Port of Spain mayor Joel Martinez has appealed to burgesses and citizens to keep their environment clean to prevent diseases spread by mosquitoes and flooding.
Martinez said Council and Health inspectors will have to check on the disposal of tyres. He added that flooding was alleviated because of the extensive dredging and removal of about 100 trucks of debris and silt from the East Dry River.
He made these comments while addressing Tuesday's monthly statutory meeting at City Hall, Knox Street, Port of Spain.
Trinidad and Tobago is still under the rainy and hurricane seasons. The Aedes Egypti mosquito, known for spreading yellow fever, is a mosquito that can also spread dengue fever, chikungunya, Zika fever, Mayaro and other disease agents.
“We have been getting a lot of requests from citizens regarding mosquito infestation. Spraying can be done to a particular point. Spraying is good for one shot. It can present some respiratory illnesses. If you spray too much, the mosquito develops an immunity. We need to look at the environment and source reduction.
“We are unsure about companies that are selling their tyres, and, how they are disposing of them. Check on those organisations. Find out how they are disposing of their tyres. If not, they need to adjust.”
Martinez said , “It is not an easy task to change the minds of citizens. One has to keep the city clean, so we can enjoy the city Port Of Spain.”
He also said Health Minister Terrence Deyalsingh has offered some health tips like getting rid of stagnant water, adding a tip of chlorine to purify water and ensuring fences and trees are trimmed.
Martinez also extended condolences to the family of the late first female Senate president Dr Linda Baboolal and the late mother of Pt Fortin mayor Abdon Mason. He said yesterday marked the 108th anniversary of the birth of the late Prime Minister Dr Eric Williams, fondly dubbed “The Father Of The Nation.” Williams led the country to Independence on August 31,1962 and wrote the magnum corpus Capitalism and Slavery.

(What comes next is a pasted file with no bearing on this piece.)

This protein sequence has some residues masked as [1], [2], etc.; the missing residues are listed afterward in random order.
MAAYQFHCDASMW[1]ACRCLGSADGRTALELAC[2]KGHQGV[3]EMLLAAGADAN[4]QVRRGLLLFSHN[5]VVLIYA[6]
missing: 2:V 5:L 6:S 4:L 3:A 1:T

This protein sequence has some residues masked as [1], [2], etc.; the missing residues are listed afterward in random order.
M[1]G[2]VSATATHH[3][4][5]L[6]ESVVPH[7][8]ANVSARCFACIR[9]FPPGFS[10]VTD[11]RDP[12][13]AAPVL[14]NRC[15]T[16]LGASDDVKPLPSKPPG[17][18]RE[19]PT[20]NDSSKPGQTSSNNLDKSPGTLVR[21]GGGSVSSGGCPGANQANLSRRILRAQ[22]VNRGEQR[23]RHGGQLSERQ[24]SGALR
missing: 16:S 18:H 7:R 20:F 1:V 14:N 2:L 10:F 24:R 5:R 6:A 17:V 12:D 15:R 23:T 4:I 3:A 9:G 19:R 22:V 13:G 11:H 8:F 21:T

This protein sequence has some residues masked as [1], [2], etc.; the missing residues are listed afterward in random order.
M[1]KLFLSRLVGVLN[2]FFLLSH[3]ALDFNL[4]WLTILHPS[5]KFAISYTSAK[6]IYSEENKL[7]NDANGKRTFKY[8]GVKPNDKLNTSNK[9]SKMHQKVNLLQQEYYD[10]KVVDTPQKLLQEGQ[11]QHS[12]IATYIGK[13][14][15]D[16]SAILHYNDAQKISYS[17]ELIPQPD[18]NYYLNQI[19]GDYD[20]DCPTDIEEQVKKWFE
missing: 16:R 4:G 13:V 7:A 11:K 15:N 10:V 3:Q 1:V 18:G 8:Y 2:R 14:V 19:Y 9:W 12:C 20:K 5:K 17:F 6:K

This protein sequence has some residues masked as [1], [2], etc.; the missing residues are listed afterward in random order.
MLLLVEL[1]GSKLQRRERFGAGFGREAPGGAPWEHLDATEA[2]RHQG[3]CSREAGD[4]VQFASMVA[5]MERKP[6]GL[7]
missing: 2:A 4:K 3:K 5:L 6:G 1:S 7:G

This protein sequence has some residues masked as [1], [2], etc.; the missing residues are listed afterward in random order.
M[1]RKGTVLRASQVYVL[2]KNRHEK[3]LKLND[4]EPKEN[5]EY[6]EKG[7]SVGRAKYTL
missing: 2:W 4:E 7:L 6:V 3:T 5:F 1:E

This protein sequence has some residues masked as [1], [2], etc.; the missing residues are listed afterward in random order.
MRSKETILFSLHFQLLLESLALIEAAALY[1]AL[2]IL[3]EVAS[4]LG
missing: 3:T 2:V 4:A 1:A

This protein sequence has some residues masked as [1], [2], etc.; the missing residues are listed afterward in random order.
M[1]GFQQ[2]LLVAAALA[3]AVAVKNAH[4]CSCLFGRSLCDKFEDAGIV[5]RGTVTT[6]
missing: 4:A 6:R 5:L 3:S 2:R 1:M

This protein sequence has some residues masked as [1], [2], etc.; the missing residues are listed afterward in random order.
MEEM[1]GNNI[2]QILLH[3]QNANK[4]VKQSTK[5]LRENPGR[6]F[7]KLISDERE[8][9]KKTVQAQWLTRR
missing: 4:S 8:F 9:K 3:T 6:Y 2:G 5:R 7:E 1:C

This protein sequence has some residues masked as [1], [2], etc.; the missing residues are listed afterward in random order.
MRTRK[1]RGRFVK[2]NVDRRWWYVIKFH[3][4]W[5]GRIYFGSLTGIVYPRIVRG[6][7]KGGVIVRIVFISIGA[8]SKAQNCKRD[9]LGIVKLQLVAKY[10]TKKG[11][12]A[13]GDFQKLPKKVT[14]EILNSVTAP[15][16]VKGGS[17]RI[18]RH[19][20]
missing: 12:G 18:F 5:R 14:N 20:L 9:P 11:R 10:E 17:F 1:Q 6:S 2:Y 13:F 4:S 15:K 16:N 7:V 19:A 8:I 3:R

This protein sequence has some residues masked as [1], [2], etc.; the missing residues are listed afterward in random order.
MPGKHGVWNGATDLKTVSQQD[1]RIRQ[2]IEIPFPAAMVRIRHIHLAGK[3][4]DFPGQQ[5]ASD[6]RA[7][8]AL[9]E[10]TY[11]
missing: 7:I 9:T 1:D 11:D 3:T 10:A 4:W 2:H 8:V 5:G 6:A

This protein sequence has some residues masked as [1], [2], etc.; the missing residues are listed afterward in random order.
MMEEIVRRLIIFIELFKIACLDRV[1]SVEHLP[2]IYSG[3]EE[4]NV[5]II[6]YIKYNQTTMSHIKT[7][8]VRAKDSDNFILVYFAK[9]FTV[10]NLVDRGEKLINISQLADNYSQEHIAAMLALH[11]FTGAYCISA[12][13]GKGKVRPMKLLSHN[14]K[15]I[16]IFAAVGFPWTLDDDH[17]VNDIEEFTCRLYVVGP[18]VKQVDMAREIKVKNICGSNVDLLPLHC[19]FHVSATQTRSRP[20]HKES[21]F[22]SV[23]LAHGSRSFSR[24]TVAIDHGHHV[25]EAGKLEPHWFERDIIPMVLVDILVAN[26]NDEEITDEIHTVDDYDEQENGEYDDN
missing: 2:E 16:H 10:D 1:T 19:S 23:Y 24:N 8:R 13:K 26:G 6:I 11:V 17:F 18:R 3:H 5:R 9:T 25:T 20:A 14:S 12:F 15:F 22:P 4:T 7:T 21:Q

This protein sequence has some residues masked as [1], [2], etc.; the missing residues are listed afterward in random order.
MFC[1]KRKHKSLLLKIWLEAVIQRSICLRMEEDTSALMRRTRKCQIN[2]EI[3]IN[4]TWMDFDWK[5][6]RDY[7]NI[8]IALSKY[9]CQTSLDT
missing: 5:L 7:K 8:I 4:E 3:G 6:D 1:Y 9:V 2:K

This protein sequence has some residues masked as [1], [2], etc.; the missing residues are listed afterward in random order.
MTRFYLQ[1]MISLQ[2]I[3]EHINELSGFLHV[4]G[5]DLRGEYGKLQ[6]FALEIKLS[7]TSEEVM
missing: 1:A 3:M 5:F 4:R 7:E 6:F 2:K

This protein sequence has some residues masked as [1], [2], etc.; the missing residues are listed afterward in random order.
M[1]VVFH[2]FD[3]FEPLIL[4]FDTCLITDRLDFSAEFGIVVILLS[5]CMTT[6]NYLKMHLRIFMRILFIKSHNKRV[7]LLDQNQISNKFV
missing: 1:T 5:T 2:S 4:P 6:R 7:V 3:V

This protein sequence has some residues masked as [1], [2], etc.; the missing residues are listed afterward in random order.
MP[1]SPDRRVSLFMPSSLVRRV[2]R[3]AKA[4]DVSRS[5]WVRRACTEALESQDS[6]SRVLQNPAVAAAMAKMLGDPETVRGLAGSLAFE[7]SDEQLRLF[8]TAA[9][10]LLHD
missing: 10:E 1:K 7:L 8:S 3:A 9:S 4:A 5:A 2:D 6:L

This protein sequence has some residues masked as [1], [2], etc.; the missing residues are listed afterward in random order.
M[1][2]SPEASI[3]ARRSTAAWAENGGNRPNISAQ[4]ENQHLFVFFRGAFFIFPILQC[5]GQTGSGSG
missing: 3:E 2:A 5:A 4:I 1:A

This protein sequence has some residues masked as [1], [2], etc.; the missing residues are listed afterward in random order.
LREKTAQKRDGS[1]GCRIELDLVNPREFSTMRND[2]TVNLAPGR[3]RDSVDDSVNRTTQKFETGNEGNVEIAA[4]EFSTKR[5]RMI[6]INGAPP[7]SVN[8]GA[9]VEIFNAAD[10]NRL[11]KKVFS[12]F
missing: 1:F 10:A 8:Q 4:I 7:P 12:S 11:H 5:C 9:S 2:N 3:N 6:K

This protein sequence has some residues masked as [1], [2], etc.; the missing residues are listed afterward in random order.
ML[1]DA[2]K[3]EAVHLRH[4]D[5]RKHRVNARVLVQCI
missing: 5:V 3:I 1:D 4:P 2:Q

What is yellow fever
Yellow Fever is a disease that is found in tropical and subtropical regions such as South America and Africa. The yellow fever virus is transmitted to people by the bite of an infected mosquito. Mosquitoes get the virus by biting infected monkeys or infected people, and pass it to others in the same way. There are two types of yellow fever-jungle and urban yellow fever.
Jungle Yellow Fever
It is also known as Sylvatic Yellow Fever. It is mainly a disease of monkeys. And it is spread by the bite of an infected Haemagogus mosquito. People who are not immunised against yellow fever and who go into forested areas where jungle fever is present can bring the yellow fever virus into urban/populated areas.
Urban Yellow Fever
It is a disease of humans. It is spread from person to person by the bite of an infected Aedes Aegypti mosquito. It is the same mosquito that spreads the Zika, Chikungunya and dengue viruses.
Sudden onset of high fever
Headache or muscle/pain/backache
Upset stomach (nausea) or vomiting
Jaundice (yellow eyes and skin)
Vomiting of blood
Kidney and liver failure
Severe illness can lead to death
Protection against yellow fever
Yellow Fever is preventable in humans by vaccination. It is given to all children at 12 months of age. This one shot of yellow fever vaccine gives protection for a lifetime.
Avoid mosquito bites
Wear long-sleeved shirts and long pants when you go into mosquito-infested areas
Stay in air conditioned and well-screened housing
Sleep under mosquito nets
Spray under beds and behind furniture with insecticide sprays when leaving home to kill adult mosquitoes hiding in the house
Use mosquito repellents on exposed skin
Get rid of mosquitoes breeding sites
Cover all water storage containers to keep mosquitoes out
Get rid of discarded items like bottles, tins, coconut shells and other unwanted containers that hold water and breed mosquitoes
Empty and scrub flower pot saucers and vases once a week to remove mosquito eggs
Cul down and remove all bush and clear overgrown lots that can harbour mosquitoes
Keep guttering clear of leaves and other debris